Morrisons, the fourth biggest UK supermarket, has announced plans to overhaul its aging, bespoke IT estate. But it will avoid “leading edge” technology.

The company will £110-million investment package was part of its preliminary results revealed last Friday. It will fund the migration from 30-year-old, bespoke systems to packaged equivalents in-house, across a number of areas including its stores, warehouses, distribution, payroll and financial systems.

"We will not be seeking to implement any 'leading edge' technology, as we believe our competitive advantages come in other areas, such as in-store service," said Mark Bolland, Morrisons chief executive. He said it would not be needed, on the strength of other customer propositions including high levels of service.

The IT plans are part of a wider, £450m spending package to also overhaul Morrisons’ stores, warehouses and distribution centres. It also announced plans to reduce it carbon emissions, following the moves of Tesco and Marks & Spencers among others already this year.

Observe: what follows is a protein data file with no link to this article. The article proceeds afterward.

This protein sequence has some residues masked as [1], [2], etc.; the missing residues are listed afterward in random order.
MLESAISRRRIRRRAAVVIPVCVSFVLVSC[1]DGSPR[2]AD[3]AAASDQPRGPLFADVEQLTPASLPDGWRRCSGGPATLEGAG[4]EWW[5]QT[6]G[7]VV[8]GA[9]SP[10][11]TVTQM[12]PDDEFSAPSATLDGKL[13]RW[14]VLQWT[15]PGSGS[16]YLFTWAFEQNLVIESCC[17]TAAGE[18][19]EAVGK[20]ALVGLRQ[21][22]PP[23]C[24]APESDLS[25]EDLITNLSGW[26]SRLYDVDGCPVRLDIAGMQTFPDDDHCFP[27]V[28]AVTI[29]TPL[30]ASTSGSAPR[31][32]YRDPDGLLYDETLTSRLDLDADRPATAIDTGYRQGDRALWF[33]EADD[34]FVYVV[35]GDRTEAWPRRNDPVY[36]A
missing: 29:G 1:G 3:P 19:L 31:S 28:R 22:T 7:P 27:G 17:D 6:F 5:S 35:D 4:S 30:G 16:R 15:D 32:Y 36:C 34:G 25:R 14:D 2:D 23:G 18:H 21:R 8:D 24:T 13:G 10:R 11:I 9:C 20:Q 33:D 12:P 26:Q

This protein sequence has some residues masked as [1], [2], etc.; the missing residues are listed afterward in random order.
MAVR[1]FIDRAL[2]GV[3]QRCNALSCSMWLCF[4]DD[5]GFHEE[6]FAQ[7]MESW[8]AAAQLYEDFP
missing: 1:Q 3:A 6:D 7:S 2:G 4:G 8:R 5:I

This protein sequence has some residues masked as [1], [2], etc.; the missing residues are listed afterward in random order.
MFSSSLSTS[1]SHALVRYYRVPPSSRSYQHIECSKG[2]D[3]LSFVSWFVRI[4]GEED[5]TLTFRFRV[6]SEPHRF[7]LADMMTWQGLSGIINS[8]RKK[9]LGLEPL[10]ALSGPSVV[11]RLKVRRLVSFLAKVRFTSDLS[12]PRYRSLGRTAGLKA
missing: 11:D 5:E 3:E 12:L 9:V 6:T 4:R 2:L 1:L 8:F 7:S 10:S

Since acquiring a large chunk of the Safeway estate in March 2004, Morrisons has faced challenges integrating the more modern IT of its newer business. In switching off supply-chain IT in inherited warehouse depots two years' ago it admitted at the time it would revert to some manual processes.

This affected vehicle satellite tracking systems, Linux-based warehouse picking software and communication devices, as well as a system for tracking delivery times and what stock is sent to stores. The supermarket also cited the dual running cost of both supermarkets’ IT systems as part of the reason for issuing four profit warnings in the year after the Safeway deal was completed.